Ultimately, anyone wanting to actively monitor and manage their blood pressure can benefit from keeping a blood pressure diary. It provides valuable insights into a person’s health and can facilitate better communication with healthcare providers. Personal blood pressure logs play a crucial role in achieving better blood pressure control and reducing the risk of complications.
Who Else and for What Reason Should Track Blood Pressure?
WHO says that prevention, early detection, and effective management of hypertension are among the most cost-effective interventions in health care and should be prioritized in national primary care programs. However, aside from hypertension, there are several other health conditions and circumstances that warrant regular blood pressure monitoring, including:
- Cardiovascular Disease: people with cardiovascular diseases such as coronary artery disease, heart failure, or previous heart attacks should monitor their blood pressure regularly to prevent complications and optimize treatment.
- Diabetes: individuals with diabetes have an increased risk of developing high blood pressure. Regular blood pressure monitoring helps manage both conditions and reduces the risk of diabetic complications.
- Kidney Disease: chronic kidney disease (CKD) can lead to hypertension and vice versa. Monitoring blood pressure is vital in managing kidney health and preventing further damage.
- Pregnancy: blood pressure monitoring is crucial during pregnancy, as it helps to detect gestational hypertension (high blood pressure during pregnancy) and other potentially serious conditions that require medical intervention.
- Sleep Apnea: it can contribute to high blood pressure. Logging blood pressure can help individuals with sleep apnea to assess its impact on cardiovascular health and guide appropriate treatment.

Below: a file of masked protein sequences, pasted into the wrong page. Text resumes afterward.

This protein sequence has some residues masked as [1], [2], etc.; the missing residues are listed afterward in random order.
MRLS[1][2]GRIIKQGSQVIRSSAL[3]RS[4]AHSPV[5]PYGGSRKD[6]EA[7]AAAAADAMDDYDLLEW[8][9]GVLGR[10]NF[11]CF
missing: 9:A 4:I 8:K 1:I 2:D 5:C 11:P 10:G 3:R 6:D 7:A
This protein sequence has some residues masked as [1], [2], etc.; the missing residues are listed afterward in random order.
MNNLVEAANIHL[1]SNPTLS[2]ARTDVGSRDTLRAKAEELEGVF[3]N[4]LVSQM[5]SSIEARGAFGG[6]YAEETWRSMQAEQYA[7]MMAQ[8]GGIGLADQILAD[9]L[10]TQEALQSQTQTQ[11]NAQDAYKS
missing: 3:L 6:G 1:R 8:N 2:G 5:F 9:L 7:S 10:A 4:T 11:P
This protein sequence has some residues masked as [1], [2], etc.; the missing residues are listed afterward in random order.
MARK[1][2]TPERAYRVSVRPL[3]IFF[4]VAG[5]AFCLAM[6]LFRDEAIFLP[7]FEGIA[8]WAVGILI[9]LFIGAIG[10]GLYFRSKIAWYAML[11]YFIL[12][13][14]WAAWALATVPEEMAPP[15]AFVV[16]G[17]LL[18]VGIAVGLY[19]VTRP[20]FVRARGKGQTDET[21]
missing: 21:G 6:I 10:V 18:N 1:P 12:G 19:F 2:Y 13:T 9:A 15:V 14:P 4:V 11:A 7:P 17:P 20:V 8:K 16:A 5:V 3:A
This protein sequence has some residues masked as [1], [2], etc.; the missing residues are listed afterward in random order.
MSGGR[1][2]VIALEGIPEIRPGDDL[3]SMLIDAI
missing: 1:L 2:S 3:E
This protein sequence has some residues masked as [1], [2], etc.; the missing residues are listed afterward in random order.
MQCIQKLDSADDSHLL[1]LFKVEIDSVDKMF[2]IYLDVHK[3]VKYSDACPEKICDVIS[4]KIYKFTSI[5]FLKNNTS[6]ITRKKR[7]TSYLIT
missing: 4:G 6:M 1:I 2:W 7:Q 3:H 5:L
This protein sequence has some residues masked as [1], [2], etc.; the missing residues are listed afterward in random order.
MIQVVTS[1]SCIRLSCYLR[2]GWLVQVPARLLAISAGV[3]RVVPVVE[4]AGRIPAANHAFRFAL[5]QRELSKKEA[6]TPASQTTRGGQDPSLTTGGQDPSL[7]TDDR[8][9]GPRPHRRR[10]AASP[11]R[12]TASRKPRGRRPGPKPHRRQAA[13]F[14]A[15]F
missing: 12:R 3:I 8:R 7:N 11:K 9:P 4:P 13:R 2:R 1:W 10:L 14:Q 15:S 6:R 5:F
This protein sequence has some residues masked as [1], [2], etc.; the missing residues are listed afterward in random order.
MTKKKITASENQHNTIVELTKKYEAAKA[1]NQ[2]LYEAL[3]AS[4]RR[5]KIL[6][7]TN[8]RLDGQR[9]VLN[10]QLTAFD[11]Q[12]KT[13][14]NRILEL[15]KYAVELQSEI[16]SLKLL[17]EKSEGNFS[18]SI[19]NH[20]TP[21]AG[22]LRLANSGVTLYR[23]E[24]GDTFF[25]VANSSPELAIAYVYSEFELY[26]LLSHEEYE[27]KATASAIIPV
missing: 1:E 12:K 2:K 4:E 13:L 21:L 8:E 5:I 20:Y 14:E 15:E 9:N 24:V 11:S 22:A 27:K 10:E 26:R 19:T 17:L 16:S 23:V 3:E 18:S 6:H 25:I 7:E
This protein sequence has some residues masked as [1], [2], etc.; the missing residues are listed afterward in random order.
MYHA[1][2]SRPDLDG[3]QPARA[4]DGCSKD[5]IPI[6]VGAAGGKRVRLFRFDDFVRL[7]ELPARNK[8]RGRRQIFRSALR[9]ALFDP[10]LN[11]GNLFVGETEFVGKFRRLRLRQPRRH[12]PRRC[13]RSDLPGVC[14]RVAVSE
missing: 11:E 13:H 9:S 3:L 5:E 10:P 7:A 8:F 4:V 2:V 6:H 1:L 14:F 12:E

- Obesity: it is closely linked to hypertension. Regular blood pressure monitoring is necessary for individuals with obesity to manage their blood pressure and overall cardiovascular health.
- Chronic Stress: it can impact blood pressure levels. Monitoring blood pressure helps individuals identify any adverse effects of stress on their cardiovascular health and take timely steps to manage stress effectively.
- Medication Side Effects: various medications are designed to or can influence blood pressure as a side-effect. Monitoring blood pressure helps evaluate the impact of medications and allows healthcare professionals to adjust dosages as needed.
- Family History of Hypertension: individuals with a family history of hypertension are at a higher risk. Regular blood pressure monitoring helps to detect any early signs of hypertension and allows for proactive measures to prevent its onset.
- Older Age: older adults are more prone to hypertension, and keeping a blood pressure diary can be particularly helpful for this demographic.
In summary, monitoring blood pressure is a crucial aspect of maintaining good health and preventing serious medical conditions. It empowers individuals to take control of their health and to work with healthcare professionals on developing and implementing effective treatment plans.
We suggest using the MedM Health Diary for logging and tracking of not only blood pressure, but also blood glucose, activity, sleep, weight, temperature, SpO2, ECG and 10 other health parameters. The app can automatically collect measurements from 700+ of smart Bluetooth-enabled meters, and allows users to print out reports, save data to the cloud and even share it online with trusted family members and caregivers. MedM Health is built to support users in reaching their health & wellness goals, managing their own or a loved one's chronic condition, and improving their quality of life.